W(h)anganui – Big Harbour of History and Hospitality
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A century ago the city of Wanganui would have been counted among one of the five major centres in New Zealand. Not any more, but it’s still vibrant, pretty, and before all, has preserved many fine historic sights. The residents show much hospitality and have many history enthusiasts in their midst. This is the impression our group from the Historic Places Trust gained on a visit there in February 2010.
In the Whanganui Riverboat Centre have a good look at the photos . Some of them show the wreck of the Waimarie as she was taken from her muddy resting place. It is almost beyond belief that this faithfully restored paddle steamer is the same vessel. The man at the ticket counter smiled: “We Kiwi have been isolated from the rest of the world so long, that we’ve learnt to make the unimaginable possible.”
Not far from the Riverboat Centre the large Tram Shed houses another gleaming example of restoration: a No 12 tram that carried locals around until early in the 20th century. Photos of the totally dilapidated vehicle before a band of enthusiasts took it over astound.
“There are quite a few keen persons that join me in my efforts,” proudly replied the tall grey-haired man tending the place, when I enquired about the way the work was done. “Many parts had to be fashioned from scratch. But we hope to put the tram on rails again. Look at the Christchurch historic trams; what a tourist attraction they are – and money spinners too, I believe.”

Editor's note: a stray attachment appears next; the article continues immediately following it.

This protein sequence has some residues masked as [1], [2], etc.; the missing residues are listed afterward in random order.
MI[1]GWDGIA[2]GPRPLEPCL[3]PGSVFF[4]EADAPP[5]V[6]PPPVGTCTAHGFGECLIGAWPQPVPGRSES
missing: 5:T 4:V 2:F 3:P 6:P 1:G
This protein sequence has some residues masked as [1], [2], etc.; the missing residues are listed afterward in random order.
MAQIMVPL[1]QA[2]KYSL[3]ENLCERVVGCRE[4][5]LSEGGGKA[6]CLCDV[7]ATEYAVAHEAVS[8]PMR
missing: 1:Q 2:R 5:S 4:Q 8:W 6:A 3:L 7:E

After a stroll through the colourful River Traders Market we waited to board the Waimarie for an outing upriver. The steamer arrived carrying a wedding party which received a Maori welcome. The pretty Maori bride walked arm in arm with a groom in Scottish attire whose intriguingly tattooed legs my wife unsuccessfully tried to record digitally.
Whanganui has always been a meeting place of the indigenous and European cultures, not always as friendly as demonstrated here. While returning to Wellington, Heather would let us inspect the Cameron Blockhouse, one of the fortified huts from which settlers shot at attacking Maori warriors.
But now it was our turn to retrace the voyages of the Waimarie when she steamed up and down the river carrying cargo, river dwellers and tourists until she sank at her berth in 1952. Wendy from the local branch of the Historic Places Trust had joined us. At the upriver destination Upokongaro she took us to the beautiful St Mary’s Church, dating from 1877, with its unusual triangular spire. The vicar there had been waiting for a wedding party, but a little bemused, got us instead. Wendy and the vicar took turns explaining the somewhat quirky history and the precious stained glass windows. They were quite a contrast, these two, the tall slim affable vicar and short stocky lively Wendy. We immediately liked her, her enthusiasm and articulate commentary, and eagerly followed the trail of her broad-rimmed floppy hat.